CAIDA’s Annual Report for 2019

July 6th, 2020 by kc

The CAIDA annual report summarizes CAIDA’s activities for 2019, in the areas of research, infrastructure, data collection and analysis. Our research projects span Internet mapping, performance measurement, security, economics, and policy. Our infrastructure, software development, and data sharing activities support measurement-based internet research, both at CAIDA and around the world, with focus on the health and integrity of the global Internet ecosystem. The executive summary is excerpted below:

This annual report summarizes CAIDA’s activities for 2019 in the areas of research, infrastructure, data collection and analysis. Our research projects span Internet cartography, security and stability studies (of outages, performance, and vulnerabilities), economics, and policy. Our infrastructure, software development, and data sharing activities support measurement-based internet research, both at CAIDA and around the world, with focus on the health and integrity of the global Internet ecosystem.

Internet Mapping and Performance Measurement. We completed a study tracking IPv6 deployment over the last several decades, outlined open challenges in geolocation of BGP prefixes, and began to consider new approaches to inferring anycast prefixes. Our performance studies focused on mobile application performance, including one on the application of reinforcement learning to reconfigure edge networks to improve video streaming performance over wireless networks. We also continued development of our QUINCE system for correlating crowdsourced QOE measurement assessments with observed network performance across the same paths.

Monitoring Global Internet Security and Stability. We published several studies on outage detection, including the intentional use of DoS attacks to disrupt connectivity as a political act. We developed new methodologies for studying BGP hijacks, and in collaboration with MIT, published a study characterizing the behavior of “serial” BGP hijackers, providing insights about BGP hijacking events detected in the wild. We began a new project in collaboration with Dutch colleagues (co-funded by U.S. and Dutch governments) on mapping DNS-related DDoS vulnerabilities to improve protection of this vital core Internet infrastructure. We also continued our study of the state of source address validation (to prevent spoofed source attacks), including developing new methods to use IXP traffic data to expand visibility of compliance with source address validation best practices. We published our most important work thus far on the prospect of remediating this fundamental architectural vulnerability: a comprehensive analysis of deployment and characteristics of IP source address validation on the Internet since 2005, including an analysis of approaches taken to encouraging remediation and the challenges of evaluating their impact.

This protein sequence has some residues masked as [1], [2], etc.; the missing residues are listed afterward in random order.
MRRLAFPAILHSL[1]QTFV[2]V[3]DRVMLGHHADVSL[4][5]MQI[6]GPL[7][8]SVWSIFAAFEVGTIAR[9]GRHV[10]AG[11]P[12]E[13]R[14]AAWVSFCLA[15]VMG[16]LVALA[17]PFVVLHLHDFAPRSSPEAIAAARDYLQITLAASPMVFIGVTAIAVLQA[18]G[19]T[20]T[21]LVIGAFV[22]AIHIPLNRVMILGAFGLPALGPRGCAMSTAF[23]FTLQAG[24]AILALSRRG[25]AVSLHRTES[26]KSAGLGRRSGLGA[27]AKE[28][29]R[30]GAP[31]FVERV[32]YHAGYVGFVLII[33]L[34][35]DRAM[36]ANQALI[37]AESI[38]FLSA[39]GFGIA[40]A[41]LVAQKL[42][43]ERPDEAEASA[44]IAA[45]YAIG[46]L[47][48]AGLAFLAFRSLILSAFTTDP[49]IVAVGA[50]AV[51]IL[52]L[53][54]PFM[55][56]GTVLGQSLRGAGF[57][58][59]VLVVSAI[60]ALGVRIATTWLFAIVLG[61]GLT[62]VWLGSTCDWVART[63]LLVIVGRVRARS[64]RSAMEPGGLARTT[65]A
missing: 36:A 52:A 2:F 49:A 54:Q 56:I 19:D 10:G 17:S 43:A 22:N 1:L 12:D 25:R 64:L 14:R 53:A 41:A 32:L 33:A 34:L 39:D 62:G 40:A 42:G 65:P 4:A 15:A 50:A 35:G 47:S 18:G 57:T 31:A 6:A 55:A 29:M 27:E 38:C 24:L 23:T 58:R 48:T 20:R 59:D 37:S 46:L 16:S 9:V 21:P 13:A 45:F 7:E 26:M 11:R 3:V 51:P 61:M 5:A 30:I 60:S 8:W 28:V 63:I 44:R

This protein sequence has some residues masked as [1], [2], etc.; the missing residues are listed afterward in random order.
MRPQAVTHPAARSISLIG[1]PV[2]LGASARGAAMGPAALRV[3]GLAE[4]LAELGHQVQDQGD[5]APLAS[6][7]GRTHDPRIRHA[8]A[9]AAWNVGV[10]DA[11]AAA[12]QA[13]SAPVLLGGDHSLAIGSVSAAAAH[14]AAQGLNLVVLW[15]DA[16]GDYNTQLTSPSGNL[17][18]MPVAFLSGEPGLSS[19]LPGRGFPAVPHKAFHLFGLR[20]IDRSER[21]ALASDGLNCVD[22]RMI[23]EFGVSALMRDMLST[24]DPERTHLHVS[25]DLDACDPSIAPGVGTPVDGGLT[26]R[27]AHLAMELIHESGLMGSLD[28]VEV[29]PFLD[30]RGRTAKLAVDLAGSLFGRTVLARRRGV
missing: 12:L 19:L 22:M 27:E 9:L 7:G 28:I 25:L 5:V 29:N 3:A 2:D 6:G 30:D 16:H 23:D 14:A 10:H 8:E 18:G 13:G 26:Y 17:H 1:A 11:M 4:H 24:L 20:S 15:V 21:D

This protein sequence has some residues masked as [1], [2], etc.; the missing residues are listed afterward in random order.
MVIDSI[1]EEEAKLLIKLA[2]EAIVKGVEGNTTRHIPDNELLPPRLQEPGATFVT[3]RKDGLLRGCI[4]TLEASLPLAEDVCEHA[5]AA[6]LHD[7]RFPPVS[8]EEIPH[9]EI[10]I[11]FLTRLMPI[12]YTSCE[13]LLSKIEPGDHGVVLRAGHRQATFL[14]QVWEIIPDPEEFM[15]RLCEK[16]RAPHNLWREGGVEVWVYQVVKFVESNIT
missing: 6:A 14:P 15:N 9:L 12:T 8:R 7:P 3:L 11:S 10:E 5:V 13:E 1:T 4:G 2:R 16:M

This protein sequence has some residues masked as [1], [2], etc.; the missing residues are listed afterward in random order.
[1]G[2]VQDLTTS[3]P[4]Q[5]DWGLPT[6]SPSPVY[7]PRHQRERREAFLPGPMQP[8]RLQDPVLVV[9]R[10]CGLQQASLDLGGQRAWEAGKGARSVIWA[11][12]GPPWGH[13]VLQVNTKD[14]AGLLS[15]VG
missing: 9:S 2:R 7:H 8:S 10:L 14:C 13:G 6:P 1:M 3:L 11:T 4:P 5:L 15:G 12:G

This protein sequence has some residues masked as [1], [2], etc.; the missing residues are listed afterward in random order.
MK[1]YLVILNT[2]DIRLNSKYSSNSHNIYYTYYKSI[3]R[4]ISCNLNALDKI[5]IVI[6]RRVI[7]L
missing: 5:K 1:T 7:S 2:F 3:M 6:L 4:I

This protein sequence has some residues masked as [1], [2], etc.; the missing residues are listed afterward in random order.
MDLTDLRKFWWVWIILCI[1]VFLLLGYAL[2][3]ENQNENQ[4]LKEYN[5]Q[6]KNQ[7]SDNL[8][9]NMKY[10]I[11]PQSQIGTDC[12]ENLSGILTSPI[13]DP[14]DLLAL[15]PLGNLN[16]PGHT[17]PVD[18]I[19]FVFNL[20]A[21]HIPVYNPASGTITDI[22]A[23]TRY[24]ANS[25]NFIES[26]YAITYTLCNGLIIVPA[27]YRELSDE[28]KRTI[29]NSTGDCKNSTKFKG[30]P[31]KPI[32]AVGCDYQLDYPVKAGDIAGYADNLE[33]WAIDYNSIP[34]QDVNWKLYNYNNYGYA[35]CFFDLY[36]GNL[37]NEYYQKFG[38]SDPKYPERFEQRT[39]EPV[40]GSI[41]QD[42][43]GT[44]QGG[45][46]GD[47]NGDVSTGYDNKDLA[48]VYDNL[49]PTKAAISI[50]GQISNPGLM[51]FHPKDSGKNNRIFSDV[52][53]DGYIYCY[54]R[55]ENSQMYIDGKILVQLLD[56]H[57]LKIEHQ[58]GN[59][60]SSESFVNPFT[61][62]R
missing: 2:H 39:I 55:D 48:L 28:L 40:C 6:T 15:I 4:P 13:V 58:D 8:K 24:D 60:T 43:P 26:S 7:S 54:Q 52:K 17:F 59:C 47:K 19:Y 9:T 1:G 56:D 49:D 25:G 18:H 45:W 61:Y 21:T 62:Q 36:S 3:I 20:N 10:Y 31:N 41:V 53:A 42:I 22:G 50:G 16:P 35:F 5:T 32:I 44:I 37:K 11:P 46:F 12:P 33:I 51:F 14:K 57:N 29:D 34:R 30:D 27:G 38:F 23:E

Economics and Policy. We published a series of instructional videos on Internet public policy topics, such as reasonable network management and network neutrality. We also published a preliminary although hopefully comprehensive annotated taxonomy of harms that arise in the Internet ecosystem, hoping to advance the rigor of conversations in today’s hectic and reactive Internet policy environment. In the same conference, we expanded on previous work describing the implications for regulation when platforms embed a layered communications architecture. Finally, our contribution to science policy this year: we developed a set of recommendations that the Internet scientific research community can undertake to initiate a cultural change toward reproducibility of our work.